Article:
Presbyterian Home finds it hard to unwrap its 50-acre 'gift from heaven'

December 02, 1993|By Patrick A. Gilbert | Patrick A. Gilbert,Staff Writer

At first, the 50 acres of farmland in Mount Vista in northeastern Baltimore County seemed like "a gift from heaven." Now, eight years later, board members of the Presbyterian Home wonder if they'll be able to use the gift.

"Around that time, the board of directors of the Presbyterian Home was looking to build a retirement community somewhere away from Towson," said Fred M. Bryant, a board member. "The 50-acre farm seemed like a gift from heaven."

But county zoning regulations have made the gift a double-edged sword.

Aimee B. Foard, who along with her husband operated a 350-acre dairy farm along Mount Vista Road east of Harford Road, gave the land with the stipulation that it be developed as a retirement community.

The Presbyterian Home wants to build a 200-plus unit retirement community. But county zoning regulations require that continuing care facilities in the rural area have at least 450 acres.

Baltimore County has the highest number of senior citizens in the state and the second largest in the country after Dade County, Fla.

Development in the rural areas has become one of the most emotional issues in Baltimore County. Zoning for the rural areas and the county Master Plan, a guideline for land use in the county, both are geared toward limiting development in the mostly farming, less populated areas of the county.

The county Office of Planning and Zoning has recommended that the Planning Board refuse to adopt zoning to allow smaller retirement communities outside the Urban Rural Demarcation Line, or URDL, which marks the farthest extension of public water and sewer services.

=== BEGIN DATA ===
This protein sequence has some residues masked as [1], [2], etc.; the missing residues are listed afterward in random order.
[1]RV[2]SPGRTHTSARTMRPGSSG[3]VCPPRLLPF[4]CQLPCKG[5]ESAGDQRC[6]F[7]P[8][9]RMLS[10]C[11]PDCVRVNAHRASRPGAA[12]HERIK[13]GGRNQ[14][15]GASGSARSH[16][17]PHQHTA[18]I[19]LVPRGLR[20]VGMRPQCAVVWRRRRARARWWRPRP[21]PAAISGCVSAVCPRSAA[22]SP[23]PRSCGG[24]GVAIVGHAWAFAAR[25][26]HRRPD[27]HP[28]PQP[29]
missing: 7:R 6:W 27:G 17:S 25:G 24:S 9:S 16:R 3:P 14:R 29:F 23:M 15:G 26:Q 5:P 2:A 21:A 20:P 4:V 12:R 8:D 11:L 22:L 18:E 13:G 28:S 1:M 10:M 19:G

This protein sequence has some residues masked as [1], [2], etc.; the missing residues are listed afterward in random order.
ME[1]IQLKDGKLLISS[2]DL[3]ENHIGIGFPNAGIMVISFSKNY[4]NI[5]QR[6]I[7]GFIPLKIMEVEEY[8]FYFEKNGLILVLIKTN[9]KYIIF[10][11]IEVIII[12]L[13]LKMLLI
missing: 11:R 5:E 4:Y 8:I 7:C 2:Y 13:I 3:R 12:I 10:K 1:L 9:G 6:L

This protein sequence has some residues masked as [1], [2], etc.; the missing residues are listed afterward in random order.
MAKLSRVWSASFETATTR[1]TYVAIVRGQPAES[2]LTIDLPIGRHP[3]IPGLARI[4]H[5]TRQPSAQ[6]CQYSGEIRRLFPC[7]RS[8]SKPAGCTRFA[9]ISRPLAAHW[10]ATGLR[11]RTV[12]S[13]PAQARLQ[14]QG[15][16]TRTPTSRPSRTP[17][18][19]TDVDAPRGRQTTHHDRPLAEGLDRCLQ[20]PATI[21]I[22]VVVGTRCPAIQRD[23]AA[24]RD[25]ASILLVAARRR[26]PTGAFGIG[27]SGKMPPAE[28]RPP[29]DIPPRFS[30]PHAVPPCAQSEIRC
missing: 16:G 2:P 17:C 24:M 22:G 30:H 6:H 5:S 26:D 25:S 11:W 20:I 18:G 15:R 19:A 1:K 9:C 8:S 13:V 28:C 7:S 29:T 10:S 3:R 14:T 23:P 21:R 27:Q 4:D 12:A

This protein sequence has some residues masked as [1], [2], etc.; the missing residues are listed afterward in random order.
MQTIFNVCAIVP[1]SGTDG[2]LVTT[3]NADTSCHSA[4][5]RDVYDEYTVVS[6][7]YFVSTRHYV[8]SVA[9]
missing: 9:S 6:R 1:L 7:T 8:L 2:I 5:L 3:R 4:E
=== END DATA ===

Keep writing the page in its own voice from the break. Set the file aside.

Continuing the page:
The recommendation was in response to a 1992 County Council resolution asking the board to consider creating a new zoning classification for elderly housing in rural areas.

The Rev. Ron Standiford, pastor of White Marsh Presbyterian Church, said that Mrs. Foard, his great-aunt, wanted to provide a retirement home in the area so the elderly wouldn't have to leave the community for retirement centers, most of which are located around or inside the Beltway.

The legislation allowing a rural retirement community with a minimum of 450 acres was passed in the early 1980s, primarily so a home for retired nuns could be turned into a public retirement community now known as Glen Meadows. The 215-unit retirement community on 483 acres is the only large retirement home outside the URDL.

The county planning staff said communities like the one the Presbyterian Home proposed were not feasible using wells and septic systems, would change the rural area's character and might open the way for development in areas where the county wants to limit residential growth.

The Department of Aging's position is that it would be difficult to bring the kind of services to rural areas that the elderly need. The department also said retirement communities were better suited in the urban area.

According to the 1990 census, only 10 percent of the 88,037 senior citizens living in the county lived outside the URDL.

In 1988, the Planning Board, at the urging of the Presbyterian Home, recommended that a Planned Retirement Development be created for rural areas with a minimum lot size of 50 acres. Though this would have given the county greater design and development control over a project, the County Council rejected the recommendation.

The Presbyterian Board agreed to pay taxes on the property until the board takes title to the land, Mr. Bryant said. That won't be done until the board finds a way to build a retirement community.

Mr. Standiford said that there is no time limit on the gift but that the estate was not going to wait forever.

"We need to move on this by next year or we will be forced to sell the property," he said.

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